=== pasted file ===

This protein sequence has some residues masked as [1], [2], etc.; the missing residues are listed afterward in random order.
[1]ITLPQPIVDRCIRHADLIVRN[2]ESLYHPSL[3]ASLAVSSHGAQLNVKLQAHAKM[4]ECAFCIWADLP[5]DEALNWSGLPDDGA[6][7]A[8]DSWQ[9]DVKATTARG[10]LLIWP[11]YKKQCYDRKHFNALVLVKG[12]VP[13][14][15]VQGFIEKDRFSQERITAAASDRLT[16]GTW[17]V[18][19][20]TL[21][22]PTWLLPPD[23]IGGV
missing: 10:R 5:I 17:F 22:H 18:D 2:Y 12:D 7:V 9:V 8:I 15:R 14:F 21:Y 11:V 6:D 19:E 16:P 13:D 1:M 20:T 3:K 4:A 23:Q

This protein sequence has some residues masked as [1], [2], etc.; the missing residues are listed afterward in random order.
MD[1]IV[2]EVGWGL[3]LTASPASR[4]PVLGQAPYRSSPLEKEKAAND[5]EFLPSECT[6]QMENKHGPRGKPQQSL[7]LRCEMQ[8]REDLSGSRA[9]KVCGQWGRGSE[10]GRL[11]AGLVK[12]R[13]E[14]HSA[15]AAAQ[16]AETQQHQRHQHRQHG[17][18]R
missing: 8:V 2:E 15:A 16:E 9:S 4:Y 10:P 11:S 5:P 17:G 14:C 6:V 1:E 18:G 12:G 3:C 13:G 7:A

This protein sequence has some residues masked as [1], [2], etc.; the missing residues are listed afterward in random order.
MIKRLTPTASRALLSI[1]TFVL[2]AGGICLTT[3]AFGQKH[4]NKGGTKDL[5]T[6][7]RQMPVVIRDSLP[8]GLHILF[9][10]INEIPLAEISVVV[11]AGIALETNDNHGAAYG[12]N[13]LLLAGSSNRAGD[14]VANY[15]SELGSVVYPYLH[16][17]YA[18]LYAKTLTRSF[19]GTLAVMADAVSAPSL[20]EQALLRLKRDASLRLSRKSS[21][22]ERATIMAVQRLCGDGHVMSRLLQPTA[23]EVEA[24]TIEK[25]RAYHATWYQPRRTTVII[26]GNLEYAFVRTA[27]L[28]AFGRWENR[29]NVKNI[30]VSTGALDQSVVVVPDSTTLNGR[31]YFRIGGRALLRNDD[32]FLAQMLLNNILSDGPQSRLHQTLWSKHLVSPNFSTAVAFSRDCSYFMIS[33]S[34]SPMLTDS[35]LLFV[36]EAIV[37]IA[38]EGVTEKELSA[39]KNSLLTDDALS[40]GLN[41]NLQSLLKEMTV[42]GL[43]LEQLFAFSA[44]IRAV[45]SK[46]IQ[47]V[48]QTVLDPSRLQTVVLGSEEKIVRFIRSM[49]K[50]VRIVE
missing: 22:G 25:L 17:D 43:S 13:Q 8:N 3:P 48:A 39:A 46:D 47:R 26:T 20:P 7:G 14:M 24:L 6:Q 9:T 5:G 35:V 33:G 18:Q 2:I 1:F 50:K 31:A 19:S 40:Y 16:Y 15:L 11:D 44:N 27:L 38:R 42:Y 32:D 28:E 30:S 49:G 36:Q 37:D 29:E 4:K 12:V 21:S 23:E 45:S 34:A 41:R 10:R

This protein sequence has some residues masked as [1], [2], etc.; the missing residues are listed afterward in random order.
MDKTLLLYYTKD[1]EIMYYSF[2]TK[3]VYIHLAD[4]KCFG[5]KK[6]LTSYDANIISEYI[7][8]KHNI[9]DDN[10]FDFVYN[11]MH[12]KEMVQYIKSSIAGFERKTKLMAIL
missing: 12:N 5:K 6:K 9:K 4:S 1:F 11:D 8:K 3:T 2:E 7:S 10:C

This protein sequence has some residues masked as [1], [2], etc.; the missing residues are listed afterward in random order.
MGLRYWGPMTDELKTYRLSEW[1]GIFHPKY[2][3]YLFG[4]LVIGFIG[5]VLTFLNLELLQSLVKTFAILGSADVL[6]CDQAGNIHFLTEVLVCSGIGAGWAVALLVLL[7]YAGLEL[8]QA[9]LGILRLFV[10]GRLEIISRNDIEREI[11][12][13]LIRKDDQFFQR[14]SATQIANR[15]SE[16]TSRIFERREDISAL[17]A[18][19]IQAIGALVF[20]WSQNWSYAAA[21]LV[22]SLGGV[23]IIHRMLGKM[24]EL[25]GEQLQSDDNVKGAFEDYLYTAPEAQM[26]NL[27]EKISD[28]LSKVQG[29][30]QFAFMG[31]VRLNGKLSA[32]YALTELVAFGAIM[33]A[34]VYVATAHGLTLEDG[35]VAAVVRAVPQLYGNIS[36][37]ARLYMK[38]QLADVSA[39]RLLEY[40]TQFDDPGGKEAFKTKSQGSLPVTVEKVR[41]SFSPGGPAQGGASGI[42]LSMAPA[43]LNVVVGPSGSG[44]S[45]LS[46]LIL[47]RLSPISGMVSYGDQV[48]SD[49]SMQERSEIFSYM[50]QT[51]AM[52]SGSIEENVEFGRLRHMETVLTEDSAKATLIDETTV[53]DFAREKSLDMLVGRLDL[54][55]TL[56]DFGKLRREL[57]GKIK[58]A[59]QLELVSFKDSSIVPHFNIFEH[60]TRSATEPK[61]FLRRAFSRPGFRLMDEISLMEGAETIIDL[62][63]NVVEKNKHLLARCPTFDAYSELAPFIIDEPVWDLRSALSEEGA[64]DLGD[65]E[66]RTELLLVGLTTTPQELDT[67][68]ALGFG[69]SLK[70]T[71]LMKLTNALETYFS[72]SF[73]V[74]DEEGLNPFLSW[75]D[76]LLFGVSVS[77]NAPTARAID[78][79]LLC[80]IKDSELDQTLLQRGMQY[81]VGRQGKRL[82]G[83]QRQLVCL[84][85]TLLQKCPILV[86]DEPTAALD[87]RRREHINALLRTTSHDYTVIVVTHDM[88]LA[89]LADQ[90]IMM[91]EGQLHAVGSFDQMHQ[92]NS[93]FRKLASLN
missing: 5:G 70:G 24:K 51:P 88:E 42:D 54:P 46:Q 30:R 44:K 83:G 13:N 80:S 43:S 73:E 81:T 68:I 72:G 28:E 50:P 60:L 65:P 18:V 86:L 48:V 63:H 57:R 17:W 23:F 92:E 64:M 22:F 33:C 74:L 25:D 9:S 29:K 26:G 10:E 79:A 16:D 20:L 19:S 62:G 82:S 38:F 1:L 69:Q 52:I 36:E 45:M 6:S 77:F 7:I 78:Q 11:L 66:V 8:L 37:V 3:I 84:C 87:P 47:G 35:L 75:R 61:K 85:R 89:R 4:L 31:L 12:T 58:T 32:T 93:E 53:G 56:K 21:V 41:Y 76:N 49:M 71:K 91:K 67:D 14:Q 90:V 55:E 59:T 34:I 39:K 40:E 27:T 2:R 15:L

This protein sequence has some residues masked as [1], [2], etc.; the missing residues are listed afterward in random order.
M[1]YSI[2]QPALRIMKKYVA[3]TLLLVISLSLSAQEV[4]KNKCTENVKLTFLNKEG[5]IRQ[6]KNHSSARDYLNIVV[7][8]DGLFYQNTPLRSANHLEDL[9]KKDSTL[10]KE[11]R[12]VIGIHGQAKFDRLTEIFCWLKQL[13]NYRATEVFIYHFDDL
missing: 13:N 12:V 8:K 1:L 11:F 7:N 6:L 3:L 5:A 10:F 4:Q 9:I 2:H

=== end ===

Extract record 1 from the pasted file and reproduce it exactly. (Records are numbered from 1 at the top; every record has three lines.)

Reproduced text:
This protein sequence has some residues masked as [1], [2], etc.; the missing residues are listed afterward in random order.
[1]ITLPQPIVDRCIRHADLIVRN[2]ESLYHPSL[3]ASLAVSSHGAQLNVKLQAHAKM[4]ECAFCIWADLP[5]DEALNWSGLPDDGA[6][7]A[8]DSWQ[9]DVKATTARG[10]LLIWP[11]YKKQCYDRKHFNALVLVKG[12]VP[13][14][15]VQGFIEKDRFSQERITAAASDRLT[16]GTW[17]V[18][19][20]TL[21][22]PTWLLPPD[23]IGGV
missing: 10:R 5:I 17:F 22:H 18:D 2:Y 12:D 7:V 9:V 8:I 15:R 14:F 21:Y 11:V 6:D 19:E 16:P 13:D 1:M 20:T 3:K 4:A 23:Q